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- Online food ordering and delivery platforms have developed from an almost unknown service to a $1.3 billion industry over the past decade in Australia.
- Thermal metal lockers are the latest development to cater for the online food delivery boom.
- Foodifox has installed the lockers at 36 apartment and commercial buildings across Melbourne.
You won’t find post or parcels in new metal lockers being installed in the foyers of apartment and office buildings around Melbourne, but the lockers could help you satisfy your hunger pangs.
The thermal lockers are the latest development in the online food delivery boom.
Foodifox co-founder Tim Pagram with one of the company’s food delivery lockers at UniLodge in Elizabeth Street in Melbourne’s CBD. Credit: Joe Armao
Able to keep food warm for up to three hours, they are widespread in China and have been installed in 36 buildings in Melbourne so far.
“There are growing tensions inside buildings when it comes to food delivery,” Tim Pagram, co-founder of locker company Foodifox, says.
“Lockers work from a supply side, from the delivery driver getting into the building and delivering, and from the end user ensuring food security and being able to pick up the food when convenient.”
Pagram says the lockers help delivery people, who work under tight time constraints and have to get food to customers as quickly as possible when apartment and office buildings are increasingly difficult to navigate.
“They are hard to get into and once [delivery people] are in they are wandering around lobbies or large foyers, which can cause tension between other tenants and residents,” he says.
“From the end users’ perspective, they are really up for food delivery, but they are not enjoying the logistics as they have to, at times, get dressed, come down and quite often there are half a dozen food delivery people wandering around.”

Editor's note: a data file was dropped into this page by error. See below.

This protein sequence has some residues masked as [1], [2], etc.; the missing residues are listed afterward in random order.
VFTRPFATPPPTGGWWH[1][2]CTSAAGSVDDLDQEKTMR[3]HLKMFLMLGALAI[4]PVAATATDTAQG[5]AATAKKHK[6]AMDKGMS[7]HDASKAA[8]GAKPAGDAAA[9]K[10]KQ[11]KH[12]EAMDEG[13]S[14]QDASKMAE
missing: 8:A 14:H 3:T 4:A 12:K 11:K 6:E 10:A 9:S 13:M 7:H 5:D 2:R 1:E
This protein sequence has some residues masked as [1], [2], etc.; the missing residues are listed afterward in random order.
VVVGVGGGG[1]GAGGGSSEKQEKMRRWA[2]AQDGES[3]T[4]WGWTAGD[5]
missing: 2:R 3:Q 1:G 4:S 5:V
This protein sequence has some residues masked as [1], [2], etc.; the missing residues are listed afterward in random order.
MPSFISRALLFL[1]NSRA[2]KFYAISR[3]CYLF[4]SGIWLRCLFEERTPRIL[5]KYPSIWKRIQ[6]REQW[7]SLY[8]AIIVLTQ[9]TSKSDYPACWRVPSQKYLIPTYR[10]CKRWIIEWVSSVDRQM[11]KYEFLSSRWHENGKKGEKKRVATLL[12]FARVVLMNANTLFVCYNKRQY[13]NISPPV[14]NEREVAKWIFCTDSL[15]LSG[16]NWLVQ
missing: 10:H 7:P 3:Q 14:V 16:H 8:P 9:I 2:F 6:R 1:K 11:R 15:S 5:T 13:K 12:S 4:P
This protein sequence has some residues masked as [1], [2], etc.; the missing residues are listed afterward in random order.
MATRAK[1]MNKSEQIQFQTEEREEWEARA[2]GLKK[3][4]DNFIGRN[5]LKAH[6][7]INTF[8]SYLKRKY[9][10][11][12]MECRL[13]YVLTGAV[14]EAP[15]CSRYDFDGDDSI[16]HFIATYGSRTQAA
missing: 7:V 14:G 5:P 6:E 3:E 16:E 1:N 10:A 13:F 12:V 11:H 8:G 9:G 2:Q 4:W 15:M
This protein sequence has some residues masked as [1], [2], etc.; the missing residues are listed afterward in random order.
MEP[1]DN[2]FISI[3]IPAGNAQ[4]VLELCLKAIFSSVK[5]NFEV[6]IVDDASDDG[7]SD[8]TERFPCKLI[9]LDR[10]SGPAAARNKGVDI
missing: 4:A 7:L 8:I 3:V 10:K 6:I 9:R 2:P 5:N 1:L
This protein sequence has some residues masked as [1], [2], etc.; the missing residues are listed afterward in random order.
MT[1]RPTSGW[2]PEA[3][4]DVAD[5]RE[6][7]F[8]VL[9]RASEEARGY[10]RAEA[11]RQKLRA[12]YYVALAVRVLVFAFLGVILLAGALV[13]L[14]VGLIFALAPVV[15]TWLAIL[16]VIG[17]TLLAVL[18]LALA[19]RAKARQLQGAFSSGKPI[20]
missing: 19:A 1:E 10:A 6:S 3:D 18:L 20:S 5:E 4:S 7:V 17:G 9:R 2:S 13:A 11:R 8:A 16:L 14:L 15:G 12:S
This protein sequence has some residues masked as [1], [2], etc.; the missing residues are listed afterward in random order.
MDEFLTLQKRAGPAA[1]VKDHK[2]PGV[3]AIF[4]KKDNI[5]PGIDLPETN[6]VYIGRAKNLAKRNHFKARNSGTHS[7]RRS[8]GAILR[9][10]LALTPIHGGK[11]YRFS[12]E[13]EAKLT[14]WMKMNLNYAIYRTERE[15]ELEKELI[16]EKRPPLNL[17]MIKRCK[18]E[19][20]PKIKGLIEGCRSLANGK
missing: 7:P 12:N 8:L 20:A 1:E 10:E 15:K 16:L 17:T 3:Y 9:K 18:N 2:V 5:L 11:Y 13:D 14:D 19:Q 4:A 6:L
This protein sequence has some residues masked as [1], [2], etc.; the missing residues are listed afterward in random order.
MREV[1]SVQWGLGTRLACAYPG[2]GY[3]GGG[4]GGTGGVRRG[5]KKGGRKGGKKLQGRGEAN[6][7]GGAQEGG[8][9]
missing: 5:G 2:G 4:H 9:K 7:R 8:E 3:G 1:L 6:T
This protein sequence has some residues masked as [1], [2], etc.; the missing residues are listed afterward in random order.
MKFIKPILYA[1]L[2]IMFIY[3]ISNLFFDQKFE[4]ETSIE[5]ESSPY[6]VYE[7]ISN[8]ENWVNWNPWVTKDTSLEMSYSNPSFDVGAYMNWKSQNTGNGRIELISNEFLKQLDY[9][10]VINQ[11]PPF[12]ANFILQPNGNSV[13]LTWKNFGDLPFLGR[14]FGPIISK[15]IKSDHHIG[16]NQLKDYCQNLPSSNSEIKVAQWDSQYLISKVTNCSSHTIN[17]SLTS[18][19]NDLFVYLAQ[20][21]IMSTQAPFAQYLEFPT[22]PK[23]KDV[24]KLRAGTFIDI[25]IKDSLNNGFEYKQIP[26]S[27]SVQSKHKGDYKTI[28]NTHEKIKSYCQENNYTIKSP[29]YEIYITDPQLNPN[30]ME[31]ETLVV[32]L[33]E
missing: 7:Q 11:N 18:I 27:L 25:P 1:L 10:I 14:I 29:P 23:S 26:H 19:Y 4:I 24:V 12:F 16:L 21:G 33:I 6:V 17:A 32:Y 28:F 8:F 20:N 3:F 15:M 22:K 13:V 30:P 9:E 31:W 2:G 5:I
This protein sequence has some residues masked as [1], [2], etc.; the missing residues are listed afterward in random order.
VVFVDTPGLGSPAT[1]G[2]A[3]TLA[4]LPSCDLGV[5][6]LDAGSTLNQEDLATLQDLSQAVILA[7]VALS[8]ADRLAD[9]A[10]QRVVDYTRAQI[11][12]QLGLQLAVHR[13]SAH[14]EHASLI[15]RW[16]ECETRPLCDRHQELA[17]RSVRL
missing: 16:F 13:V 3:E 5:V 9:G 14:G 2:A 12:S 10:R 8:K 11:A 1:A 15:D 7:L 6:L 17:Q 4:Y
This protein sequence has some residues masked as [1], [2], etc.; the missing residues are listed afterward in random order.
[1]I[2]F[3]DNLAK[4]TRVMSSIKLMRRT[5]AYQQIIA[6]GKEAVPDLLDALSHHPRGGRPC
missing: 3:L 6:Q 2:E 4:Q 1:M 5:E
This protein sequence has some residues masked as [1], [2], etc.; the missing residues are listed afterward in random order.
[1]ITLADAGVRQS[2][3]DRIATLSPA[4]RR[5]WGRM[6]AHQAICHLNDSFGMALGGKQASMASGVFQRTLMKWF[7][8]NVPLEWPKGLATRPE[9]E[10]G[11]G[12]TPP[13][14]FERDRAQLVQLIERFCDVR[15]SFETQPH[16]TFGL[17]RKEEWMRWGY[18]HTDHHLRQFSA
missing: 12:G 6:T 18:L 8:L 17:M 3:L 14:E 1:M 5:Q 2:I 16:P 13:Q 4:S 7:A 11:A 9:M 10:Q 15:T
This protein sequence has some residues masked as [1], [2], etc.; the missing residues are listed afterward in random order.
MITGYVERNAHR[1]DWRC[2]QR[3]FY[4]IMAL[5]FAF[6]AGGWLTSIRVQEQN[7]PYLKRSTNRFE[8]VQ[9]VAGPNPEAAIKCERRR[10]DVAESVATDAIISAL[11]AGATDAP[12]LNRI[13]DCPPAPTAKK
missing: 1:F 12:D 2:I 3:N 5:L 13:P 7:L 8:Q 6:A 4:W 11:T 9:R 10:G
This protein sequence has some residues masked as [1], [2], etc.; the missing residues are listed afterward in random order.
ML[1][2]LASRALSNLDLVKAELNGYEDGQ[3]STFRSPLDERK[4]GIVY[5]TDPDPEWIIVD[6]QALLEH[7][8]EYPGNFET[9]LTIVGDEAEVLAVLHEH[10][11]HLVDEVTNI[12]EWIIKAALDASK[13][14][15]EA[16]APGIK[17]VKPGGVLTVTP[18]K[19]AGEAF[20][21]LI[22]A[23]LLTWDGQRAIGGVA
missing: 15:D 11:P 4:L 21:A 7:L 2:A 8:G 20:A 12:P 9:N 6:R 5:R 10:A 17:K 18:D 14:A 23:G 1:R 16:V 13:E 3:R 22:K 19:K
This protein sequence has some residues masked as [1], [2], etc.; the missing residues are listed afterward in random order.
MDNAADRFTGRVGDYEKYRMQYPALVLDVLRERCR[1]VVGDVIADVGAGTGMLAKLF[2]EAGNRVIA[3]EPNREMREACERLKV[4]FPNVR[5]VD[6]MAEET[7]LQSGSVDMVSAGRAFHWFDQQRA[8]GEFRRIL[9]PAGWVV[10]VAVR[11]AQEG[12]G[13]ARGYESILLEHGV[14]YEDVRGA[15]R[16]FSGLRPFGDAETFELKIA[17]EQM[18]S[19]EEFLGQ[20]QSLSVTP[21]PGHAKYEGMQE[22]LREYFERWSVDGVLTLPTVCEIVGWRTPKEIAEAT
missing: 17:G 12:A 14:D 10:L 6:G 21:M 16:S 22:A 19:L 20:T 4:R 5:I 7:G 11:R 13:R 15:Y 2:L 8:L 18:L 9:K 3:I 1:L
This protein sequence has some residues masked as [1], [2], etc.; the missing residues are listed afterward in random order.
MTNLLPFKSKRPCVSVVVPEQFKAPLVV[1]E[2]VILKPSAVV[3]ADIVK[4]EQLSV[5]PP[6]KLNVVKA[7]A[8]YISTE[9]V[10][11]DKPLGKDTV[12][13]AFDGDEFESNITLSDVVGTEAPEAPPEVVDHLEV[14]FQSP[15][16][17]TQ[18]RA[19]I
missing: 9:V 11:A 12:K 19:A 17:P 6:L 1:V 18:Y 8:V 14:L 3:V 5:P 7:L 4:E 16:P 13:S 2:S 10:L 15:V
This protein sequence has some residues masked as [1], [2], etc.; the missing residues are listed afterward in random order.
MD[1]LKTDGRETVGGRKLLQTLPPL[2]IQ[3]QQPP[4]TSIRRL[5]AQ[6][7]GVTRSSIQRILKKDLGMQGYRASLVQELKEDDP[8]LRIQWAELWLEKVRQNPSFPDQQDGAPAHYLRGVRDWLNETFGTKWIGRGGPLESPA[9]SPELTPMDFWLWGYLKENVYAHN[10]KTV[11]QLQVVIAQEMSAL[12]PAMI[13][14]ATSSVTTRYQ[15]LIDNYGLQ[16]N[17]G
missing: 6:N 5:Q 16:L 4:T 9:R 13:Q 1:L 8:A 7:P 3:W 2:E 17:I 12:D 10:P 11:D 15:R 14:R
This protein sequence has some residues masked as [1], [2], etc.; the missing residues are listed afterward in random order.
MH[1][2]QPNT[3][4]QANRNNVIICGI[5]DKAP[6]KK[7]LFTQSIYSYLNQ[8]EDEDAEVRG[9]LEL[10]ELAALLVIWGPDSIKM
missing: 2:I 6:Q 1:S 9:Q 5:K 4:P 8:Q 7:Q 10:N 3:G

Pagram also says theft of food orders is a risk the lockers help avert.
“The delivery driver is leaving it in the lobby or with the concierge and there is no guarantee it will make it to the correct person,” he says. “The concierge is not really retained to nurse someone’s pad Thai on a Friday night.”
Pagram says potential concerns about food safety have been alleviated by a mechanism which locks customers out after two hours, and food still tastes good after sitting in the lockers.
The Foodifox lockers have been installed in 36 Melbourne buildings. Credit: Joe Armao
Online food delivery continues to grow around the country. Research from industry analysts IbisWorld, published in August, shows online food ordering and delivery platforms have developed from an almost unknown service to a $1.3 billion industry over the past decade.
Foodifox’s lockers are being used by food delivery companies HungryPanda and Fantuan. The company’s plan is to expand beyond Melbourne and to sign up more food delivery companies. Industry giants Uber Eats and DoorDash are on its target list.
The lockers are paid for by the delivery companies rather than building owners.
In China, the country’s two biggest food delivery companies use food lockers. Beijing-based Meituan has distributed 1000 smart lockers around the country while Ele.me has announced it will install 3000 lockers.
A DoorDash spokeswoman said the company did not use heated lockers anywhere in the world at this stage.
An Uber Eats spokesman said it was instead focused on improving the delivery bags its drivers and cyclists use. New bags offer more space and greater insulation.
“We know how important it is for eaters to have their food arrive at the right temperature and well presented,” the spokesman said. “We also consistently hear from restaurants that food quality is their No.1 priority.”
Student Gaurav Harichandan started using Foodifox’s lockers in his apartment building last month and says he no longer has problems with food getting cold or being stolen.
“Once my driver came to deliver the food and I said, ‘Can you leave it at reception’ and after that when I came down the food was gone,” he says. “I filed a complaint and I got a refund, but for that day I was starving”.
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